Have I mentioned it’s hot in Kansas? When I left for lunch at noon today, my vehicle thermostat read 100 degrees. Yep, we’ve done our fair share of baking and sweating here in Central Kansas.
The heat teaches you a lot about human behavior, plant behavior and animal behavior. Our farm dogs suddenly want to be inside pets and our cattle spend their days lounging instead of eat. Different crops react differently to the heat and some plants just can’t deal with the heat at all.
The other day, I ran into a friend who was – as most of us are – complaining about the heat. Not only was she hot and tired but so, it seems, were her chickens. She owned a handful of laying hens that roamed her backyard and the day prior had found one dead from dehydration. The irony was the fact the animal was found a foot away from the water. Chickens, she declared, are not smart animals.
This story serves as an important lesson not only for my friend, but for everyone that has bought into the idea of cage-free eggs and free-range chickens. When left to their own devices, chickens struggle to keep themselves cool and hydrated. Pens and chicken houses keep the chickens in close proximity to their food and water and also keep them cool and dry. It also allows farmers to know exactly where new eggs are laid, instead of hunting for eggs and running the risk of leaving some to bake the in heat and dust. Humans would prefer to sit in an air conditioned home as opposed to an open, sunny space during the dog days of summer, why would we not give our animals the same option?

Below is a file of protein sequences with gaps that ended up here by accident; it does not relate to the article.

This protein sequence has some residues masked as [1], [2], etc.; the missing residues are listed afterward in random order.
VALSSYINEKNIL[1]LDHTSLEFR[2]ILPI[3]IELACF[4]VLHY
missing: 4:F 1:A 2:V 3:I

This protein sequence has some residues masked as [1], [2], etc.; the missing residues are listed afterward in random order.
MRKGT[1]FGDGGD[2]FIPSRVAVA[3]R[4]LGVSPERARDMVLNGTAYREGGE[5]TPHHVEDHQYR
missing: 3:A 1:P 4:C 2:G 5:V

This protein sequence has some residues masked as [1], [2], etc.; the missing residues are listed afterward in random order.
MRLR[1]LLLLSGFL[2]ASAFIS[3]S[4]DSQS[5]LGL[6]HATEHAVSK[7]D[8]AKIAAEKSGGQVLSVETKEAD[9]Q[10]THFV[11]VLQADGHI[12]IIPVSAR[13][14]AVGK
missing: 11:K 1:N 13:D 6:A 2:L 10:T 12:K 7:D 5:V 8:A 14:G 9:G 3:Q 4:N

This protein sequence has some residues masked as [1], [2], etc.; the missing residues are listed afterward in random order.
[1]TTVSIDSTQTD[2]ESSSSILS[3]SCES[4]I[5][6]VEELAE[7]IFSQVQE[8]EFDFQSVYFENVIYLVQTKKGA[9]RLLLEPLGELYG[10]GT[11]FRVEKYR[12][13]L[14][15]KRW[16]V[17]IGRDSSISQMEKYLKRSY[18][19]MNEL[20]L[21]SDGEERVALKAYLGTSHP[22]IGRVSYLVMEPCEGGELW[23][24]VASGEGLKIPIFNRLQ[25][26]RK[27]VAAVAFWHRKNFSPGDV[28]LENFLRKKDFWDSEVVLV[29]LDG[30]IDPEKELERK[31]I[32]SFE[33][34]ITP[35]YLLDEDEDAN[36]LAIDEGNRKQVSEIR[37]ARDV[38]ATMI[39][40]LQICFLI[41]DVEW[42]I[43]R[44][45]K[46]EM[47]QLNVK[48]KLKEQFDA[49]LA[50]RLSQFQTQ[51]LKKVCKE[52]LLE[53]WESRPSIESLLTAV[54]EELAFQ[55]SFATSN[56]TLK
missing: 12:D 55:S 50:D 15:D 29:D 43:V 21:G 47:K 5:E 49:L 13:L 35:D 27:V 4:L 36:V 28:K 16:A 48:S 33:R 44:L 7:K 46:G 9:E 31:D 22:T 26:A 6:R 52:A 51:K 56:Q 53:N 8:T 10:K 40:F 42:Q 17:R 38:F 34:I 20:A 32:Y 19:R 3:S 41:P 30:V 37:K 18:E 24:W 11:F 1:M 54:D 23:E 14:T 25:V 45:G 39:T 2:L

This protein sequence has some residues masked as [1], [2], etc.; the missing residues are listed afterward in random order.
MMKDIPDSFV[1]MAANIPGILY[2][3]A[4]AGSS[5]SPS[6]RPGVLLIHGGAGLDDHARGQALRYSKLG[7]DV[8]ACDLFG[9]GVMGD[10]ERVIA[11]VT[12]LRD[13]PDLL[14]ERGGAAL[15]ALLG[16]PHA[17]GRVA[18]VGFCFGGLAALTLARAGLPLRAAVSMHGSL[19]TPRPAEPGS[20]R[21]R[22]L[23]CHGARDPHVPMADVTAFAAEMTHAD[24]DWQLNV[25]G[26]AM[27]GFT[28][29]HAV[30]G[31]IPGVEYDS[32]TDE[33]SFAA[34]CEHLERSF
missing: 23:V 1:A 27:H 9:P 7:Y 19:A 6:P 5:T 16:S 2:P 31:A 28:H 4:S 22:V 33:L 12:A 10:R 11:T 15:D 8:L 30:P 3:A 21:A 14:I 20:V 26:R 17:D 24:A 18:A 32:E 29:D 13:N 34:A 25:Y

Cages do not harm a chicken or prevent them from enjoying life. They do, however, keep them safe and cool. We keep our dogs in cages to ensure they are safe, protected and hydrated. Hen houses serve the same purpose and provide the same benefits.
Farmers rely on healthy, productive animals to continue their farms. When we endanger the welfare of our animals, we endanger the future of our farm. People look at issues like café-free eggs from an emotionally point of view. Sometimes emotion must be removed and reason and logic used when making decisions on animal care.
*While writing this post, I stumbled upon an article published in the Chicago Tribune. Illinois Farm Bureau policy analysis Mike Doherty highlighted the skyrocketing price of eggs in Europe after the European Union outlawed conventional hen housing. Eggs now cost 67 percent more today in Europe than they did a year ago. If the U.S. were to pass the Egg Products Inspection Amendments of 2012, our egg prices would follow the same trajectory. You can read the article in its entirety at http://illinoisfarmbureau.files.wordpress.com/2012/07/ruffled-feathers.pdf.